[Beowulf] difference between accelerators and co-processors
hahn at mcmaster.ca
Sun Mar 10 13:03:14 PDT 2013
> Is there any line/point to make distinction between accelerators and
> co-processors (that are used in conjunction with the primary CPU to boost
> up the performance)? or these terms can be used interchangeably?
IMO, a coprocessor executes the same instruction stream as the
"primary" processor. this was the case with the x87, for instance,
though the distinction became less significant once the x87 came onchip.
(though you certainly notice that FPU on any of these chips is mostly
separate - not sharing functional units or register files, sometimes even
with separate micro-op schedulers.)
> Specifically, the word "accelerator" is used commonly with GPU. On the
> other hand the word "co-processors" is used commonly with Xeon Phi.
I don't think it is a useful distinction: both are basiclly independent
computers. obviously, the programming model of Phi is dramatically more
like a conventional processor than Nvidia.
there is a meaningful distinction between offload and coprocessor approaches.
that is, offload means you use the device to accelerate a set of libraries
(offload matrix multiply, eig, fft, etc). to use a coprocessor, I think the
expectation is that the main code will be very much aware of the state of the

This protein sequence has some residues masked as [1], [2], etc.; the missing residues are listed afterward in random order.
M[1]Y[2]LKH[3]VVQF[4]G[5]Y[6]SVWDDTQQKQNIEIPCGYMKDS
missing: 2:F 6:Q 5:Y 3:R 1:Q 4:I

I suppose one might suggest that "accelerator" to some extent implies
offload usage: you're accelerating a library.
another interesting example is AMD's upcoming HSA concept: since nearly all
GPUs are now on-chip, AMD wants to integrate the CPU and GPU programming
models (at least to some extent). as far as I understand it, HSA is based
on introducing a quite general intermediate ISA that can be executed using
all available hardware resources: CPU and/or GPU. although Nvidia does have
its own intermediate ISA, they don't seem to be trying to make it general,
*and* they don't seem interested in making it work on both C/GPU. (well,
so far at least - I wouldn't be surprised if they _did_ have a PTX JIT for
their ARM-based C/GPU chips...)
I think HSA is potentially interesting for HPC, too. I really expect
AMD and/or Intel to ship products this year that have a C/GPU chip mounted on
the same interposer as some high-bandwidth ram. a fixed amount of very high
performance memory sounds very tasty to me. a surprising amount of power
in current systems is spend getting high-speed signals off-socket.
imagine a package dissipating say 40W containing a, say, 4 CPU cores,
256 GPU ALUs and 2GB of gddr5. the point would be to tile 32 of them
in a 1U box. (dropping socketed, off-package dram would probably make
it uninteresting for memcached and some space-intensive HPC.
then again, if you think carefully about the numbers, any code today
that has a big working set is almost as anachronistic as codes that use
disk-based algorithms. (same conceptual thing happening: capacity is
growing much faster than the pipe.)
regards, mark hahn.
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